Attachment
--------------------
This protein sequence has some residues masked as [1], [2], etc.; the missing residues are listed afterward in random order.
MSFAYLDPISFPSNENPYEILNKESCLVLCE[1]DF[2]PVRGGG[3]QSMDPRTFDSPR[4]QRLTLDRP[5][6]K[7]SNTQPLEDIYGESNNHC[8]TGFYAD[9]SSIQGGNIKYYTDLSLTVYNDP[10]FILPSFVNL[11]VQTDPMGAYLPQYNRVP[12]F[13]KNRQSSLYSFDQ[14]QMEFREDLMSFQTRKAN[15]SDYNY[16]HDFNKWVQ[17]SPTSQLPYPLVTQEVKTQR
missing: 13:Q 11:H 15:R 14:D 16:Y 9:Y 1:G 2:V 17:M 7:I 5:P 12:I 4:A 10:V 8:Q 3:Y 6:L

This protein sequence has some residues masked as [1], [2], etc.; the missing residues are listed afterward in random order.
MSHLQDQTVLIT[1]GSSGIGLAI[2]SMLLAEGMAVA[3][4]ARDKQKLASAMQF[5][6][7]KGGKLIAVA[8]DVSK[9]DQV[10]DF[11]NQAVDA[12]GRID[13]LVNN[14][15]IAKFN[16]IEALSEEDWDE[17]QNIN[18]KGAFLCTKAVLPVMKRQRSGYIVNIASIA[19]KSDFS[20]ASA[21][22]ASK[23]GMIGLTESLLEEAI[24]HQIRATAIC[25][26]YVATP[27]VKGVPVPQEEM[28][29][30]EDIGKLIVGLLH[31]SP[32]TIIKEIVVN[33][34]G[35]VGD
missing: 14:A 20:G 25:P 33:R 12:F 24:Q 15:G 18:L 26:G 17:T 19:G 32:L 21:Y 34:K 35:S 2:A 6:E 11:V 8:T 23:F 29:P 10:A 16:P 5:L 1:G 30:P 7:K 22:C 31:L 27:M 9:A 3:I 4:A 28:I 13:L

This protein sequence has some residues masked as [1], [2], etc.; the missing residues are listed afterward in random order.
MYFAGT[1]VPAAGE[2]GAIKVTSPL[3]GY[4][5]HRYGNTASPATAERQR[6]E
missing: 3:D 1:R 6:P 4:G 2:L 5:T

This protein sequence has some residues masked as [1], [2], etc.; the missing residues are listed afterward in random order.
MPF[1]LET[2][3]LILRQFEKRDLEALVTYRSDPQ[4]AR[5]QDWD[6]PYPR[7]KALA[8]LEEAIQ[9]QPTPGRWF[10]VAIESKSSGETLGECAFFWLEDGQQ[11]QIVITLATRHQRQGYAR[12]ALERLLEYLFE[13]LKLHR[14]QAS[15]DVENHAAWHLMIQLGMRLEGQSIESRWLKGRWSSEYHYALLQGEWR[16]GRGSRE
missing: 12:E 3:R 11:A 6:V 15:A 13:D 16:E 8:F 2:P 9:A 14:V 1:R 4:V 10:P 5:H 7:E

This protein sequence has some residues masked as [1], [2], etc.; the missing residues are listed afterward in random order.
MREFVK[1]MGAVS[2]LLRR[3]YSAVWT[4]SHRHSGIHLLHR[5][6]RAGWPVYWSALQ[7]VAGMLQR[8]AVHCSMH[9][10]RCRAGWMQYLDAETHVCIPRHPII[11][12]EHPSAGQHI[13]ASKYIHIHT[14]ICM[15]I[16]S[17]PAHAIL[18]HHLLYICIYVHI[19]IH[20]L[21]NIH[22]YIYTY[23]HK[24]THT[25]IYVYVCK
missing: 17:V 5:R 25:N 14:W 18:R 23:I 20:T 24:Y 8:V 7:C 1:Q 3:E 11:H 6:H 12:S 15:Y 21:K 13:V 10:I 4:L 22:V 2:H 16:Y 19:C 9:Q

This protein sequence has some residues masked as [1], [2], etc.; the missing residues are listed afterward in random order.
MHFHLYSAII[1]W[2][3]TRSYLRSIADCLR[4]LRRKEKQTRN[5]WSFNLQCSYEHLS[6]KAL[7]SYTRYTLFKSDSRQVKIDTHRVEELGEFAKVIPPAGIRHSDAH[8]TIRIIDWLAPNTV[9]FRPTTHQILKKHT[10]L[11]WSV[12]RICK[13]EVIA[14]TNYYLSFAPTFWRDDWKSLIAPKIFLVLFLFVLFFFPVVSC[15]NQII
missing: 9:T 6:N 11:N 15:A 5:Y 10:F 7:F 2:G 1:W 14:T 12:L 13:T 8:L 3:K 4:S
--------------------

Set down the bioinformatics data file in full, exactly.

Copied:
This protein sequence has some residues masked as [1], [2], etc.; the missing residues are listed afterward in random order.
MSFAYLDPISFPSNENPYEILNKESCLVLCE[1]DF[2]PVRGGG[3]QSMDPRTFDSPR[4]QRLTLDRP[5][6]K[7]SNTQPLEDIYGESNNHC[8]TGFYAD[9]SSIQGGNIKYYTDLSLTVYNDP[10]FILPSFVNL[11]VQTDPMGAYLPQYNRVP[12]F[13]KNRQSSLYSFDQ[14]QMEFREDLMSFQTRKAN[15]SDYNY[16]HDFNKWVQ[17]SPTSQLPYPLVTQEVKTQR
missing: 13:Q 11:H 15:R 14:D 16:Y 9:Y 1:G 2:V 17:M 7:I 5:P 12:I 4:A 10:V 8:Q 3:Y 6:L

This protein sequence has some residues masked as [1], [2], etc.; the missing residues are listed afterward in random order.
MSHLQDQTVLIT[1]GSSGIGLAI[2]SMLLAEGMAVA[3][4]ARDKQKLASAMQF[5][6][7]KGGKLIAVA[8]DVSK[9]DQV[10]DF[11]NQAVDA[12]GRID[13]LVNN[14][15]IAKFN[16]IEALSEEDWDE[17]QNIN[18]KGAFLCTKAVLPVMKRQRSGYIVNIASIA[19]KSDFS[20]ASA[21][22]ASK[23]GMIGLTESLLEEAI[24]HQIRATAIC[25][26]YVATP[27]VKGVPVPQEEM[28][29][30]EDIGKLIVGLLH[31]SP[32]TIIKEIVVN[33][34]G[35]VGD
missing: 14:A 20:G 25:P 33:R 12:F 24:Q 15:G 18:L 26:G 17:T 19:G 32:L 21:Y 34:K 35:S 2:A 6:E 11:V 8:T 23:F 29:P 10:A 16:P 5:L 1:G 30:P 7:K 22:C 31:L 27:M 9:A 3:I 4:A 28:I 13:L

This protein sequence has some residues masked as [1], [2], etc.; the missing residues are listed afterward in random order.
MYFAGT[1]VPAAGE[2]GAIKVTSPL[3]GY[4][5]HRYGNTASPATAERQR[6]E
missing: 3:D 1:R 6:P 4:G 2:L 5:T

This protein sequence has some residues masked as [1], [2], etc.; the missing residues are listed afterward in random order.
MPF[1]LET[2][3]LILRQFEKRDLEALVTYRSDPQ[4]AR[5]QDWD[6]PYPR[7]KALA[8]LEEAIQ[9]QPTPGRWF[10]VAIESKSSGETLGECAFFWLEDGQQ[11]QIVITLATRHQRQGYAR[12]ALERLLEYLFE[13]LKLHR[14]QAS[15]DVENHAAWHLMIQLGMRLEGQSIESRWLKGRWSSEYHYALLQGEWR[16]GRGSRE
missing: 12:E 3:R 11:A 6:V 15:A 13:D 16:E 8:F 2:P 9:A 14:V 1:R 4:V 10:P 5:H 7:E

This protein sequence has some residues masked as [1], [2], etc.; the missing residues are listed afterward in random order.
MREFVK[1]MGAVS[2]LLRR[3]YSAVWT[4]SHRHSGIHLLHR[5][6]RAGWPVYWSALQ[7]VAGMLQR[8]AVHCSMH[9][10]RCRAGWMQYLDAETHVCIPRHPII[11][12]EHPSAGQHI[13]ASKYIHIHT[14]ICM[15]I[16]S[17]PAHAIL[18]HHLLYICIYVHI[19]IH[20]L[21]NIH[22]YIYTY[23]HK[24]THT[25]IYVYVCK
missing: 17:V 5:R 25:N 14:W 18:R 23:I 20:T 24:Y 8:V 7:C 1:Q 3:E 11:H 6:H 12:S 15:Y 21:K 13:V 10:I 4:L 22:V 2:H 16:Y 19:C 9:Q

This protein sequence has some residues masked as [1], [2], etc.; the missing residues are listed afterward in random order.
MHFHLYSAII[1]W[2][3]TRSYLRSIADCLR[4]LRRKEKQTRN[5]WSFNLQCSYEHLS[6]KAL[7]SYTRYTLFKSDSRQVKIDTHRVEELGEFAKVIPPAGIRHSDAH[8]TIRIIDWLAPNTV[9]FRPTTHQILKKHT[10]L[11]WSV[12]RICK[13]EVIA[14]TNYYLSFAPTFWRDDWKSLIAPKIFLVLFLFVLFFFPVVSC[15]NQII
missing: 9:T 6:N 11:N 15:A 5:Y 10:F 7:F 2:G 1:W 14:T 12:L 13:T 8:L 3:K 4:S